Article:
The Importance of Building Positive Relationships with Students

For teachers, returning to work after summer can be a little stressful, yet an exciting opportunity to start a fresh year and take on new challenges. For young children, however, shifting from the safety of home or nursery into the structure and bustle of the classroom can be daunting and confusing.

As an educator, you have the power to help pupils integrate into the school environment quickly and easily. However, this doesn’t mean that the task is a swift and simple one for you personally, as a study by Janine Hostettler Scharer states that “during the child’s transition the needs, fears and expectations of all three parties [child, parent and teacher] come together”.

So what’s the best way for teachers to encourage and support children during this transitional period? Below are some tips that can be incorporated into your daily routine to maximum effect.

Be visible but not too attached

Children are at their most comfortable when they know the adults looking after them and what their names are. This obviously refers to the teacher, but also any teaching assistants and other staff who are based in the classroom or visit regularly. During activities, it’s important that you can each be quickly found but don’t spend too much time with a single student or group, otherwise attachment issues can arise.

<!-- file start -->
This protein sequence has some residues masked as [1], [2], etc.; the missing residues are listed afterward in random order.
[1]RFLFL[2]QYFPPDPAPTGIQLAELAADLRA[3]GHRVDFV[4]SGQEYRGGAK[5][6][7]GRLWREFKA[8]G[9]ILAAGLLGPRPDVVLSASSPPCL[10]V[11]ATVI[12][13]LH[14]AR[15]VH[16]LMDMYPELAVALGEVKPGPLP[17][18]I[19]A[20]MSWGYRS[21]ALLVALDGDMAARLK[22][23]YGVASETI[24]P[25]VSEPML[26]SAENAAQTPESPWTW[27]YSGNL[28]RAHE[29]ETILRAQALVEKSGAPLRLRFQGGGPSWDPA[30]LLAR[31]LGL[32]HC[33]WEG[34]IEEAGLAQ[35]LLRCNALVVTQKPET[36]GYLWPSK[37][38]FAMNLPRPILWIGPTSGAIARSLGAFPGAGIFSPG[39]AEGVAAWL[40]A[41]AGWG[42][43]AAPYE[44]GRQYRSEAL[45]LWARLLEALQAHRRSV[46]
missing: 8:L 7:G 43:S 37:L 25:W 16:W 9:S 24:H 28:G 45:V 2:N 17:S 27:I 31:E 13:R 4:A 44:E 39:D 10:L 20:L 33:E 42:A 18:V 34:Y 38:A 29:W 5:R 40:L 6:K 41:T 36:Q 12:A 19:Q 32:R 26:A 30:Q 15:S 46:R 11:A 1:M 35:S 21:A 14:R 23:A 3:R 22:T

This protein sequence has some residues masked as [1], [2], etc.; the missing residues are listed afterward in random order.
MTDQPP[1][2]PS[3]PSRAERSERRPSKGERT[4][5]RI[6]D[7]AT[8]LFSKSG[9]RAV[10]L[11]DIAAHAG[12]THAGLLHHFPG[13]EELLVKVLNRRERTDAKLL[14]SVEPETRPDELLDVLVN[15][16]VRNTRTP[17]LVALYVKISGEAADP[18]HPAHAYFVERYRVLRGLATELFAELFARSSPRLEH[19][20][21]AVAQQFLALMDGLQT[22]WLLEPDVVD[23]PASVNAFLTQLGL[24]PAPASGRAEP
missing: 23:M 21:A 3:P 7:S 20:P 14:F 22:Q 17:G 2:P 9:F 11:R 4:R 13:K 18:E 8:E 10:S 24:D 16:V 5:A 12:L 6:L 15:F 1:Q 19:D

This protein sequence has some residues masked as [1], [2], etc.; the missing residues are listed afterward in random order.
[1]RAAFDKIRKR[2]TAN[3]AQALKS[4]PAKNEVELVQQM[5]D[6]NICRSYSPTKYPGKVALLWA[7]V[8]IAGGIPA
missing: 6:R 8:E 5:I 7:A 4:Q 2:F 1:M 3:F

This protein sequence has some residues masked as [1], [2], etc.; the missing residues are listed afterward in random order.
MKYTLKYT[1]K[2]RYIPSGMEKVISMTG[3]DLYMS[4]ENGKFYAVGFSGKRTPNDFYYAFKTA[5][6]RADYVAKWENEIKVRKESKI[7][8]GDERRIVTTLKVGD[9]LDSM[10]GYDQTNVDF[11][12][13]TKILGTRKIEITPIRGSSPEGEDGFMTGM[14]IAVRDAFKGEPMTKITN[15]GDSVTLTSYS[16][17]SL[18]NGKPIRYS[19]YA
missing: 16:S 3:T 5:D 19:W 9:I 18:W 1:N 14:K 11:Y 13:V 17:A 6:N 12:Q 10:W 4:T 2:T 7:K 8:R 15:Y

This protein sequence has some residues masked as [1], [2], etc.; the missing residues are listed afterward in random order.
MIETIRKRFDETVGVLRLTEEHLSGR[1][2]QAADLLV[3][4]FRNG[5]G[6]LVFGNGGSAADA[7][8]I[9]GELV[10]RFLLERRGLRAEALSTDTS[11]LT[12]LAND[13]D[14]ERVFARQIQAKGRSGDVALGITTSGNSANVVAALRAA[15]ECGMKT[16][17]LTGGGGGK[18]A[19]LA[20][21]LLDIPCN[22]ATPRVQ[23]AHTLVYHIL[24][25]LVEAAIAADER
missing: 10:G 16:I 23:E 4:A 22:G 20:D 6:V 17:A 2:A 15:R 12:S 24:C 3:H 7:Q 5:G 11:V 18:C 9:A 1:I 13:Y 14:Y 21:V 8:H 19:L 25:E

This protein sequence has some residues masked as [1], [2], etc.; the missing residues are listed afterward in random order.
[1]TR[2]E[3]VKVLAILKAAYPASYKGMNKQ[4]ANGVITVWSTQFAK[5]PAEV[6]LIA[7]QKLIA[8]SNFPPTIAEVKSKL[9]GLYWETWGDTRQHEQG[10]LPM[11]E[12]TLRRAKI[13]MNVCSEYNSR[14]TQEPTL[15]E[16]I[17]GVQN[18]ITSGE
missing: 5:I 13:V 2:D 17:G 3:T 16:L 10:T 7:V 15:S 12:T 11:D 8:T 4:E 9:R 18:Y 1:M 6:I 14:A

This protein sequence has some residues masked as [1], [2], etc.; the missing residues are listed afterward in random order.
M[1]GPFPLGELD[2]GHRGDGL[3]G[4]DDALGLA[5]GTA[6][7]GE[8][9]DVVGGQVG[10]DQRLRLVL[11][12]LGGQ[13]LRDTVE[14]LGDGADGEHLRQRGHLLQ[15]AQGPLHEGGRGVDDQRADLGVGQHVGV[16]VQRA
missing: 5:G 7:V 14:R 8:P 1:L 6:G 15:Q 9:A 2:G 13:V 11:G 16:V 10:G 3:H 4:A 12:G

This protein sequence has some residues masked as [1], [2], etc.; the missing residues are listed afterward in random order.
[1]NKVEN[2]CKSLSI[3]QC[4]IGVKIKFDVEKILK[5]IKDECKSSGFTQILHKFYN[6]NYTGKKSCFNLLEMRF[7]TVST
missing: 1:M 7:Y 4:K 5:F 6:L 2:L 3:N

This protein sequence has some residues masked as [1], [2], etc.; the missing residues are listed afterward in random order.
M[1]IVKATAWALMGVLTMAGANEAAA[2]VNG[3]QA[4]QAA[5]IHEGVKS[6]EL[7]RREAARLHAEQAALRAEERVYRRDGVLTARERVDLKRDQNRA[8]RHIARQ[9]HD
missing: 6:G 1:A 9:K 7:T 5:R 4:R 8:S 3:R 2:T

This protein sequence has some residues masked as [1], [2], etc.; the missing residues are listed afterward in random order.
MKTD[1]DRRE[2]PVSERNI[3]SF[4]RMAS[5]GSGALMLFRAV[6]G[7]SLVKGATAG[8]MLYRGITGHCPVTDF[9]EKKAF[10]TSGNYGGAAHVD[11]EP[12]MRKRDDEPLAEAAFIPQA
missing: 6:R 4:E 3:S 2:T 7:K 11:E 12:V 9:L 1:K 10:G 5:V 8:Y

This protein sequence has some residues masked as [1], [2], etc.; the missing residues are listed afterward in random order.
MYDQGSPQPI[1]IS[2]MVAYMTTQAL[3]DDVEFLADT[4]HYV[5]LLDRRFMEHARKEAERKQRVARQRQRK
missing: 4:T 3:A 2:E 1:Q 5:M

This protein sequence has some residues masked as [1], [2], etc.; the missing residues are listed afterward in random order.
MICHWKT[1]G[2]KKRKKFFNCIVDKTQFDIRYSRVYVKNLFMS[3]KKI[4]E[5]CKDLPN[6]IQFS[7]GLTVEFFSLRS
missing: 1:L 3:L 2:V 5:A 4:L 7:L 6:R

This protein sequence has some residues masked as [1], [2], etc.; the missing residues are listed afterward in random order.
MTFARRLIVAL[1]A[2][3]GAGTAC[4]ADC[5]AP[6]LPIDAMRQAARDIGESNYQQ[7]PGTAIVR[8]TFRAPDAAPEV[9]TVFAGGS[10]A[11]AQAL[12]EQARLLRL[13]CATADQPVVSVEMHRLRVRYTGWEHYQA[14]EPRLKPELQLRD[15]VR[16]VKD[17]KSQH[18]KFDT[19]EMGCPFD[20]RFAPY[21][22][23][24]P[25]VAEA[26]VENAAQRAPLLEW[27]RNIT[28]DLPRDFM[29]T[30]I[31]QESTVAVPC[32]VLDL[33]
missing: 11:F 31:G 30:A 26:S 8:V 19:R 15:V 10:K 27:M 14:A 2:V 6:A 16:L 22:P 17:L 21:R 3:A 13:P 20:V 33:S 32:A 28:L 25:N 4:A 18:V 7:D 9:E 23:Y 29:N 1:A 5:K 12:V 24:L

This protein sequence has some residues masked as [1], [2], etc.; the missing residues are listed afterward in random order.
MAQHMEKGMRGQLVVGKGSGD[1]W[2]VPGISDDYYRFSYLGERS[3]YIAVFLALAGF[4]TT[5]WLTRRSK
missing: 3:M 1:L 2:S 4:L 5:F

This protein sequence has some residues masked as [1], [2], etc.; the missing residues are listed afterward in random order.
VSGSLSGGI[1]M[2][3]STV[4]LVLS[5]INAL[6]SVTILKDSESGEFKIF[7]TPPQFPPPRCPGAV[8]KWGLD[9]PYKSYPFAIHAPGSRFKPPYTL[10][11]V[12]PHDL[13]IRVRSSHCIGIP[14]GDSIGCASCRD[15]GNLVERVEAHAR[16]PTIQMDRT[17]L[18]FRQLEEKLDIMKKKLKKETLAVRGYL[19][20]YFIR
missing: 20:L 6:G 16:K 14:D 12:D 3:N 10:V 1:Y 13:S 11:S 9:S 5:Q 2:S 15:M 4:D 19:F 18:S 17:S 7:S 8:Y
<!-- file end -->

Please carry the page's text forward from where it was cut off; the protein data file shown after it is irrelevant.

Manage your open-door policy

This can be tricky, as an open-door policy plays an important role in achieving accessibility, yet can sometimes prove disruptive. If you’re working on a particularly difficult topic or spending one-to-one time with a student, make sure to pop a ‘do not disturb’ sign on the door and remove it as soon as you’re available.

Be in regular contact with parents

It’s natural for parents to want to talk about their children’s progress and well-being, although this does need to be managed properly. Aside from parents’ evenings, it’s helpful to stay in regular contact with parents to discuss a student’s learning progress, behaviour or any other issues a teacher can discuss with a parent.

Be emotionally intelligent

Taking students out of their comfort zones and introducing them to new things is a key part of teaching, as it motivates them to adapt, learn and grow. However, you need to be mindful of each pupil’s individual needs and limitations, as expecting the same result from every member of the class will only lead to some feeling isolated, silly and incapable.

Be aware of your surroundings

Whilst creating a space where children have the confidence to discuss topics and chat during activities, you must also be wary of any initial signs of bullying or alienation. This kind of behaviour often starts with very small acts, such as a group ignoring one of its members, and certain words that may at first sound like playful fun actually being hurtful to the recipient. By creating a bubble of awareness through listening to background noise and regularly glancing around, you can keep the environment safe, welcoming and collaborative.

Over to you

Share your stories of a teacher or teachers that helped you in school and made a positive influence in your education and life. Make sure to tag us and use #MyTeacher when you do!